Reprinted from Eating Disorders Review
July/August Volume 26, Number 4
July/August Volume 26, Number 4
Two main components drive eating behavior: maintenance of energy balance (homeostatic eating), and the rewarding or pleasurable qualities of food (hedonic eating). Italian researchers have uncovered what may be a dysfunctional reward mechanism in a small study of 7 underweight and 7 weight-restored patients with anorexia nervosa (AN) (Am J Clin Nutr. 2015. 101:262).
Endocannabinoids are a set of naturally occurring brain substances that impact mood, learning, appetite, and brain plasticity. Food ingestion is periodically controlled by the endocannabinoid system. As Dr. Alessio Maria Monteleone and co-authors point out, in particular, hypothalamic and mesolimbic endocannabinoids are produced after food deprivation, and increase appetite by stimulating neurochemical pathways underlying both homeostatic and hedonic eating.
In an earlier study by the same researchers, hedonic eating in healthy subjects increased concentrations of ghrelin and 2-arachidpnoylglycerol, suggesting that these two markers modulated food-related reward (J Clin Endocrinol Metab. 2012; 97:E917). In the current study, the authors once again investigated the physiologic modulation of food-related reward, but this time studied patients with active AN and weight-restored patients with AN. The authors assessed peripheral endocannabinoid responses to hedonic eating in these patients, and compared these levels to those established in the previously studied healthy participants. Levels of other mediators were also measured, including two receptors whose activation, in opposition to that of cannabinoid-1, may reduce food intake and reward.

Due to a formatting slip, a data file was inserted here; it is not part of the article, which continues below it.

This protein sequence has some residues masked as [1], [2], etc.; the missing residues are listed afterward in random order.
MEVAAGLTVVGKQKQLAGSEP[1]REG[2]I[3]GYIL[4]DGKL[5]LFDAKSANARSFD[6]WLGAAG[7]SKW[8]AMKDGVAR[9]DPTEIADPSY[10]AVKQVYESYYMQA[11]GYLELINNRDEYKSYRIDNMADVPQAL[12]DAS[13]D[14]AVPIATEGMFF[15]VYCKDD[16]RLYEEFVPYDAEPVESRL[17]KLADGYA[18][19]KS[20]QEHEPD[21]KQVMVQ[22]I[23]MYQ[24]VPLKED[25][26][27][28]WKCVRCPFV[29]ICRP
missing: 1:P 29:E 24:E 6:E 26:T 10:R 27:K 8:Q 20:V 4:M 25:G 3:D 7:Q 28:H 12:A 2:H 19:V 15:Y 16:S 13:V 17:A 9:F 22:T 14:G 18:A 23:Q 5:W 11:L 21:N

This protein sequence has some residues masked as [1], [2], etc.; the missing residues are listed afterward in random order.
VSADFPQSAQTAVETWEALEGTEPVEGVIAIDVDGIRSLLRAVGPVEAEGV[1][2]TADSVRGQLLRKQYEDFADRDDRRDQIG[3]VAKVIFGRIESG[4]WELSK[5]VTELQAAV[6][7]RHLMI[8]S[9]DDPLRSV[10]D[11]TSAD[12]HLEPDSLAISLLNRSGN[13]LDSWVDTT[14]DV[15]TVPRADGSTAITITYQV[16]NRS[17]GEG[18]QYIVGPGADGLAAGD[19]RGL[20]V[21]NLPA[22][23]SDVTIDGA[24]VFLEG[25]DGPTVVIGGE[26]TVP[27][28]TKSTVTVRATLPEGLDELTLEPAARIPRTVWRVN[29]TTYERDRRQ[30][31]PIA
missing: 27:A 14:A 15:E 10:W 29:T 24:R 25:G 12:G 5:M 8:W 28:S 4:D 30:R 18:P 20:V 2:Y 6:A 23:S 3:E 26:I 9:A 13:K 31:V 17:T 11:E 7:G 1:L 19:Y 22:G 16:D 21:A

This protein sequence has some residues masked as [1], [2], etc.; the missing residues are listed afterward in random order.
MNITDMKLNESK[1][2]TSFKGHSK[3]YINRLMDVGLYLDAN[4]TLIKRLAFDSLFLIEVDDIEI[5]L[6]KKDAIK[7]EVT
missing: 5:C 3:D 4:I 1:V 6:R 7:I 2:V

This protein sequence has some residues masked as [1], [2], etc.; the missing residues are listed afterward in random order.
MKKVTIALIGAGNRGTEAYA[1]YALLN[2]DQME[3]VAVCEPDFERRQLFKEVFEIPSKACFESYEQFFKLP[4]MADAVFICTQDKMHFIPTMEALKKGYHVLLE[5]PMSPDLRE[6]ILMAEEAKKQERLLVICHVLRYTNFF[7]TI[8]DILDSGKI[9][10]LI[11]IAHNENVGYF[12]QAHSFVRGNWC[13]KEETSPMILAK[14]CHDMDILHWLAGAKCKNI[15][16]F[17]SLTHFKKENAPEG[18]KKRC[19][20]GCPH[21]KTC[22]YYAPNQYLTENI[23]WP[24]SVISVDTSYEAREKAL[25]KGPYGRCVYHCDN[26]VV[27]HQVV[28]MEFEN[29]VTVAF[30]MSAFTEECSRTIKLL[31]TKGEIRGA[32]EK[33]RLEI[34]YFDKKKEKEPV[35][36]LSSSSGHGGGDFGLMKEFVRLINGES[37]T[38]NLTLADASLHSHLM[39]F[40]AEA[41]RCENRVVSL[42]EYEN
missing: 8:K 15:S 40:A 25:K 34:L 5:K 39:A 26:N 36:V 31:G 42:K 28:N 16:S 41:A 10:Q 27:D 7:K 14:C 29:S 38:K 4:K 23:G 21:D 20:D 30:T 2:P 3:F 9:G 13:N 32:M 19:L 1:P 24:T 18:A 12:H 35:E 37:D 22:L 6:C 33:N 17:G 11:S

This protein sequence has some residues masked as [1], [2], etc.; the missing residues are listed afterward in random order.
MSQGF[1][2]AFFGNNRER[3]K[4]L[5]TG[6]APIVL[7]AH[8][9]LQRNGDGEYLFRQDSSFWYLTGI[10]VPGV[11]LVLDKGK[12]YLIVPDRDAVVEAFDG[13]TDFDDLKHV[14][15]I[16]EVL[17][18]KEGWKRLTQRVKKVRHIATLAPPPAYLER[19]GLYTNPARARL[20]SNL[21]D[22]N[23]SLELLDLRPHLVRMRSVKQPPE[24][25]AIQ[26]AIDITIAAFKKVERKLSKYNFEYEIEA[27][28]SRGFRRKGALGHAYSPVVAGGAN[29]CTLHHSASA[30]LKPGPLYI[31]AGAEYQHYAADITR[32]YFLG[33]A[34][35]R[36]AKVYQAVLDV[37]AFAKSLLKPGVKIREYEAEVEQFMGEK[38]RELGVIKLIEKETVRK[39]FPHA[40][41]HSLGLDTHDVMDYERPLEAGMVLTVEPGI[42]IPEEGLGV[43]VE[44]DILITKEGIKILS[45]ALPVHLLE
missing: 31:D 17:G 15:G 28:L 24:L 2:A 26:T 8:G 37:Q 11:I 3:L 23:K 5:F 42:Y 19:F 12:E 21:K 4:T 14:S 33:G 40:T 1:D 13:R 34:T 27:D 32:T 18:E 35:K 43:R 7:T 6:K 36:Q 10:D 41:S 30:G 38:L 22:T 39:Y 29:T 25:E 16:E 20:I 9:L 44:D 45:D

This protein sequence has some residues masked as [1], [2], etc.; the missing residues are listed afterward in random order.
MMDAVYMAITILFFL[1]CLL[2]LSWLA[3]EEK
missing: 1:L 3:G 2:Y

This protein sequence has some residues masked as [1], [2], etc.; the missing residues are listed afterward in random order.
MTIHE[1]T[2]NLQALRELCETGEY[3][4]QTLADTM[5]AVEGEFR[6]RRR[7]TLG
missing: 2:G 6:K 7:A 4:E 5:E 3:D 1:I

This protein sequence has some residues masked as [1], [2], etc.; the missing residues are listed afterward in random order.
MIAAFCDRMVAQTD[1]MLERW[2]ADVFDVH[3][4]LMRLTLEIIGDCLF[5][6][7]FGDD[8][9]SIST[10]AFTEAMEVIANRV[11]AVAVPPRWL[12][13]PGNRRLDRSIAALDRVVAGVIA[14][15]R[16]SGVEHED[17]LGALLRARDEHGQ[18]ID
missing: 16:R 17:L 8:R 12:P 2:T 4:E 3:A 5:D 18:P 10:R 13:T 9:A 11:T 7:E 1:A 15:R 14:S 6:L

Patients with AN who were consecutively admitted to the eating disorder inpatient unit of Villa Garda Hospital, Naples, Italy, were screened for the study. All those selected for the study met DSM-IV criteria for past or present AN.
To test hedonic and non-hedonic eating, before the first session all participant were asked to indicate his or her favorite food, a food they would eat just for pleasure, even when full. Through a series of steps, including a 12-hour fast, the participants rated their hunger and satiety on a visual analog scale. Blood samples were dawn immediately after exposure to the favorite food and within 10 minutes after the individuals freely ate their favorite foods. In the second procedure, participants were exposed to a non-favorite food and had to eat an equivalent amount of it.
Surprisingly, in both hedonic and nonhedonic eating sessions, no significant difference emerged between groups in scores of hunger, satiety, urge to eat, or in the pleasantness of experiencing a mouthful of the presented food and the amount of food each participant would eat. In all groups, hunger and satiety scores before hedonic eating did not differ from those before nonhedonic eating, whereas scores for the urge to eat, pleasantness of experiencing a mouthful of the presented food, and the amount of food eaten were significantly higher before eating the favorite food than before eating the non-favorite food
When the authors compared the results from their study of underweight and weight-restored AN patients to earlier levels established from normal-weight healthy controls, they found altered plasma concentrations of 2-arachidonoyglycerol after hedonic eating in both groups of AN patients.
These results need to be replicated and extended, but they support the idea that responses of the endocannabinoid system to hedonic eating appear to be disturbed and may play a role in AN.